Public Release: 

Studies presented at IOF regional meeting find dramatically low levels of vitamin D

New research related to vitamin D and musculoskeletal health was presented at the IOF Regionals 3rd Middle East & Africa Osteoporosis Meeting -- low levels of vitamin D were found in different population groups in the Middle East

International Osteoporosis Foundation

Nyon, Switzerland - December 7, 2015

Vitamin D is mainly produced in the skin after exposure to sunlight, with additional small quantities derived from food sources. Among other benefits, vitamin D is essential for bone health as it plays an important role in assisting calcium absorption and has other key functions in relation to bone and muscle function.

Given its importance to musculoskeletal health, vitamin D was a key focus of the 3rd Middle East and Africa Osteoporosis Meeting, organized by the International Osteoporosis Foundation (IOF) in Abu Dhabi from December 5-7, 2015. A total of eleven research studies related to vitamin D and musculoskeletal health were presented at the Meeting.

In a study carried out by researchers at the Emirates Hospital in Dubai the vitamin D status of 7924 patients was assessed. The overall mean level of serum vitamin D was found to be 20 ng/ml, with deficiency found among all age groups, in both sexes, and in both local and non-local population groups. More than ninety-five per cent were found to be vitamin D deficient/insufficient, and only 2.1% had sufficient serum vitamin D levels. The study authors called on healthcare providers to consider public health measures to address the 'alarming levels' of vitamin D insufficiency in the UAE. (OC5)

Researchers from Tunisia evaluated the prevalence of vitamin D deficiency in a sample of the Tunisian population and assessed its impact on bone mass. Involving 389 subjects (261 women and 129 men aged between 20-60 years), the study revealed that, among other findings, the prevalence of vitamin D deficiency was 47.6% and statistically higher in postmenopausal women. The authors urge appropriate measures such as food fortification with vitamin D, and supplementation in patients at risk. (P121)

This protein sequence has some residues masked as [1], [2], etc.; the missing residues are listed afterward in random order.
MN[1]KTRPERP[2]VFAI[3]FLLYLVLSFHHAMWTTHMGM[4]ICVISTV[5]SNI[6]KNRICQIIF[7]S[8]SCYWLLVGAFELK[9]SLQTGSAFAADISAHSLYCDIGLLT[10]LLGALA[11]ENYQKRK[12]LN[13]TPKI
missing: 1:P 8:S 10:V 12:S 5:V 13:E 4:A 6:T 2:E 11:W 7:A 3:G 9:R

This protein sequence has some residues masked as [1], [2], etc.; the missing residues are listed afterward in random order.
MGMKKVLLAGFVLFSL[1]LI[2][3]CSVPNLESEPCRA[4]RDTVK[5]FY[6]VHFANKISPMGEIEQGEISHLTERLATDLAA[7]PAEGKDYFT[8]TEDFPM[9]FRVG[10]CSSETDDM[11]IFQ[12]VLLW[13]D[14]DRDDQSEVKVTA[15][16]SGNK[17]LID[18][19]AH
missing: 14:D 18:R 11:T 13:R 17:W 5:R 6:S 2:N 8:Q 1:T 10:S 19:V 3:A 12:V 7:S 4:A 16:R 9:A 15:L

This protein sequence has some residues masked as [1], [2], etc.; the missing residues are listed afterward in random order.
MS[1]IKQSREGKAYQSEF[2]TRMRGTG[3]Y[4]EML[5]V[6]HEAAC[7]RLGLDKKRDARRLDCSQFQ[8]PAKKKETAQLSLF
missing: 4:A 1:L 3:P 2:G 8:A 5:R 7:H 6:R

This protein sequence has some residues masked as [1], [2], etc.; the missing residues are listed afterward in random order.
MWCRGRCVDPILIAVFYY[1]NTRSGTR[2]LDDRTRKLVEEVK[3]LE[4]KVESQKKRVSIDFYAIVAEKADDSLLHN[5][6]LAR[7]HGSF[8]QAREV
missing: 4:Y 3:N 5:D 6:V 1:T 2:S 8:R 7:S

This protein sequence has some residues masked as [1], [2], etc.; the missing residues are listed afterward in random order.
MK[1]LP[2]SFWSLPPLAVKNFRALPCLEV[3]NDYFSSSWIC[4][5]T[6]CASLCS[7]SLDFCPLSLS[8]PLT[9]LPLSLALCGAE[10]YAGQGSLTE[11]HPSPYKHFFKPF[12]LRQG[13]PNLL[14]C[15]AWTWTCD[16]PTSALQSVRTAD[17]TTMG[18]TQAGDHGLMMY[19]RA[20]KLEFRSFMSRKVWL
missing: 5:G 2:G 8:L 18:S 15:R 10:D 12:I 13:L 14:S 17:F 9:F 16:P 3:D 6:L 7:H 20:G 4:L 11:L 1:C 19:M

A Palestinian study of serum vitamin D and bone turnover markers in 380 postmenopausal women with and without osteoporosis found severe vitamin D deficiency in 15.4%, insufficiency in 70.1% and sufficiency in only 14% of the women studied. (P131)

A Saudi study looked at the significance of vitamin D deficiency in the incidence of bone fractures in 1256 Saudi Arabian boys and girls at average age of 14 and 13, respectively. It was found that vitamin D levels were significantly lower in children with a history of bone fractures than in the children who had not sustained a fracture. (OC4)

A further study from Saudi Arabia which looked specifically at the vitamin D status of children and adolescents with osteogenesis imperfecta (OI) found that low serum vitamin D levels are common and associated with low BMD at the spine. (P139)

Additional vitamin D-related research presented at the Meeting by researchers from Pakistan, Croatia and Bosnia-Herzegovina also found vitamin D deficiency in the subjects studied.

Overall, the research presented at the Abu Dhabi Meeting confirm the findings of previous studies which have shown that, despite the region's sunny climate, vitamin D insufficiency is highly prevalent in the Middle East.

All research abstracts presented at the 3rd Middle East and Africa Osteoporosis Meeting will appear in the journal Osteoporosis International Vol. 26, Suppl. 2. 2015.

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IOF Regionals 3rd Middle East & Africa Osteoporosis Meeting:

Organized by the International Osteoporosis Foundation (IOF) in Abu Dhabi from December 5-7, 2015, the IOF Regionals is one of the largest medical and research events dedicated to osteoporosis and related diseases in the region. http://www.iofbonehealth.org/abudhabi-2015

About IOF:

The International Osteoporosis Foundation (IOF) is a not-for-profit, nongovernmental organization dedicated to the worldwide fight against osteoporosis and related musculoskeletal diseases. IOF's members - scientific researchers, patient, medical and research societies and industry representatives from around the world - share a common vision of a world without osteoporotic fractures. IOF, with headquarters in Switzerland, currently includes 232 member societies in 98 countries, regions and territories. Among its numerous programmes and activities, IOF mobilizes the global osteoporosis movement on World Osteoporosis Day, marked on October 20 every year.

http://www.iofbonehealth.org; http://www.facebook.com/iofbonehealth; http://twitter.com/iofbonehealth

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